I took my first training with Paul and Suzee Grilley in 2007. I was drawn to study with Paul because of his best-selling DVD on anatomy for yoga practioners. Besides wanting to deepen my knowledge of anatomy, I was curious as to why I was so blessed with a flexible lower body, yet had shoulders that were quite restricted. You know those folks who can snake an arm over their shoulders and nonchalantly scratch the bottom of their shoulder blade? That ain’t me. Whether watching a human or a chimpanzee do THAT, I must confess I felt envious. Yep, I was envious of a chimp’s flexibility. Sigh.
Thus began my search for an explanation. How could one part of my body be so, well Gumby-like, and another, so constricted? My journey for an answer led me to explore many yogic lineages.
In classes where teachers taught that there is a perfect and correct form for each pose, I stood out as a student in serious need of remedial shoulder care. Repeatedly, I found my arms and shoulders being manipulated and forced into various positions.
In one class I was guided to hang from wall ropes to increase the extension of my arms. Another noted teacher told me I have shoulders like a linebacker — presumably praising their girth but not their flexibility. He advised me to lay on them in a particular way with my arms tucked under my body every day for 6 months for 20 minutes to help release them. I did what he suggested: no improvement.
I’ll admit I was game for most of this. While none of it felt great, I was still curious and determined. I now know I was lucky not to be injured. I did suffer many a sore shoulder, enduring what I now recognize as potentially hazardous adjustments at the hands of yoga teachers who likely didn’t have adequate training in anatomy.
That’s why, when I watched Grilley’s “Yoga for Anatomy” DVD and learned about Paul’s approach to compression and tension, it was a eureka moment for me.
Essentially, when we hit a limit in terms of range of motion, we’re experiencing something called compression — bone is hitting bone. Try straightening your elbow. When you do that, your arm is in extension. When you’ve reached the maximum extension, there is compression, because the arm bones limit the arm from opening further. True, some people have arms that hyperextend beyond straight, but they also reach compression due to their bones.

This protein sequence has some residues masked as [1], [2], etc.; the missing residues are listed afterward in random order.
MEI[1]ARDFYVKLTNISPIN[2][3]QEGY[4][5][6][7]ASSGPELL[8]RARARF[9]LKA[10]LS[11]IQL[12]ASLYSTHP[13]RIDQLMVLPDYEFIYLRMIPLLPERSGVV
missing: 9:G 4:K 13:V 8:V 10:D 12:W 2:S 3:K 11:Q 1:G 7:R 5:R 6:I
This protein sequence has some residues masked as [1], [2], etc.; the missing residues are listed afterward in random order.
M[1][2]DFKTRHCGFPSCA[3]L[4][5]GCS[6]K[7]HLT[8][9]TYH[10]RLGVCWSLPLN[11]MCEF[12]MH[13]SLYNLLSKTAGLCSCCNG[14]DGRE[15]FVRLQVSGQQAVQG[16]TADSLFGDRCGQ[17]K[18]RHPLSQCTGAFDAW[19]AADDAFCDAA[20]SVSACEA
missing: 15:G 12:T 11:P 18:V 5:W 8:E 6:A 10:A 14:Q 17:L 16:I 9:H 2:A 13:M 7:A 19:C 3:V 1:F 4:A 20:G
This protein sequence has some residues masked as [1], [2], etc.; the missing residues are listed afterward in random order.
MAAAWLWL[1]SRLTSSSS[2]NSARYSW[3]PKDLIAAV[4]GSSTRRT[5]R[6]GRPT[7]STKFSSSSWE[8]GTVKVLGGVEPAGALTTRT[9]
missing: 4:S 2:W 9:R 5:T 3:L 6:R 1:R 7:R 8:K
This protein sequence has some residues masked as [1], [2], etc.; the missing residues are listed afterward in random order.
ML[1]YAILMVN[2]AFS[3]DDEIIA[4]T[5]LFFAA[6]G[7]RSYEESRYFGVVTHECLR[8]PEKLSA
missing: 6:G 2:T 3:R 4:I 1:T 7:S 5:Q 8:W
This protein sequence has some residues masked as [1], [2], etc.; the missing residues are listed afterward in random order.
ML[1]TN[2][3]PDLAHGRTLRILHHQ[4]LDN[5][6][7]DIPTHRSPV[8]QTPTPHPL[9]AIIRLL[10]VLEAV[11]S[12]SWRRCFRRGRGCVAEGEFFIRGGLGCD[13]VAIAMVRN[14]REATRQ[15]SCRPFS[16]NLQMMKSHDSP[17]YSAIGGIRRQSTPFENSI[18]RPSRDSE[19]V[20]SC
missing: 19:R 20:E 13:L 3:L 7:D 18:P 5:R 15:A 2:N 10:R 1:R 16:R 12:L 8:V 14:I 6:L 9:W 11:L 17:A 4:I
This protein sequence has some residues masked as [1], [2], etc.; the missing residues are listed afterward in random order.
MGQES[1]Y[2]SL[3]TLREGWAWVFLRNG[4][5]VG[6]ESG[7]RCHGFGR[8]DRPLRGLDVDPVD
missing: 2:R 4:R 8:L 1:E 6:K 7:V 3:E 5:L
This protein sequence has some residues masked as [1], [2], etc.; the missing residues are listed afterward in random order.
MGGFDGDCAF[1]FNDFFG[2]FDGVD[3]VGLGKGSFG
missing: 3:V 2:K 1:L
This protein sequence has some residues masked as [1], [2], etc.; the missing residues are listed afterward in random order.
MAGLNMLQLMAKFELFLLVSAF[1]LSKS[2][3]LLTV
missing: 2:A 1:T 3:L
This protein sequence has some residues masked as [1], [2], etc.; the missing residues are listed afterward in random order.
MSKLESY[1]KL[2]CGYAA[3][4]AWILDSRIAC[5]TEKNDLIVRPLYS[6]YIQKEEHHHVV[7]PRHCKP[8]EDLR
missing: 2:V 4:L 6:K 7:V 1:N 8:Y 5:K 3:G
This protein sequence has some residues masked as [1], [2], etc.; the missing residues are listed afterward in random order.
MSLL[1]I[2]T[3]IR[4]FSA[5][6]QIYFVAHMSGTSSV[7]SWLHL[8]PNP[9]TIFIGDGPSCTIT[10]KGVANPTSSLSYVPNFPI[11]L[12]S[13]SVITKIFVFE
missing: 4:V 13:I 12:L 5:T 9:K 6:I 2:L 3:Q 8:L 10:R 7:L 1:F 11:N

Depending on the area of the body in question, a combination of compression (bones) and tension (muscles) informs one’s practice. It’s quite individual to each practitioner’s unique body and their physical condition.
Paul’s approach felt like such an eye-opener because I’d been searching so long. This understanding is often overlooked not only in yoga classes but in yoga schools, where many are taught that if they practice enough, they will be able to achieve a certain shape. This is misleading, and in fact defies a primary teaching of yoga: non-violence, or ahimsa. If we are constantly trying to be other than we are, or not accept ourselves as we are, then we are violating ahimsa.
In striving to achieve a more ‘pleasing’ expression of my shoulders in various poses, I was robbing myself of the overall joy that I felt in the rest of my practice. Truly, my attitude around my shoulders was spoiling the party.
I will be forever grateful to Paul for helping me learn more about my body in a way that honors the ancient teachings while helping me understand my unique physiological make-up. I have learned that while my shoulders may indeed be of the linebacker ilk, they have served me well in their strength and stability. What I may lack in Gumby-ness has likely protected me from incurring a shoulder injury through many adventures (and rope hanging) since I was a tomboy.
While I no longer covet the mobility of chimpanzees, I still enjoy practicing to the safe limits of my bones and muscles. My earlier do-or-die attitude in terms of shoulder mobility has segued into a feeling of gratitude and a greater appreciation of relishing what is.
Consider what you might relish more in your life. Is there something you’re consciously or unconsciously rejecting because of an ideal? Something for which you might practice gratitude, in spite of whatever limitations you perceive? It’s an art worth cultivating.
“Gratefulness is a setting of the heart, one that I can choose like a wavelength on the radio.” Susan Mazrolle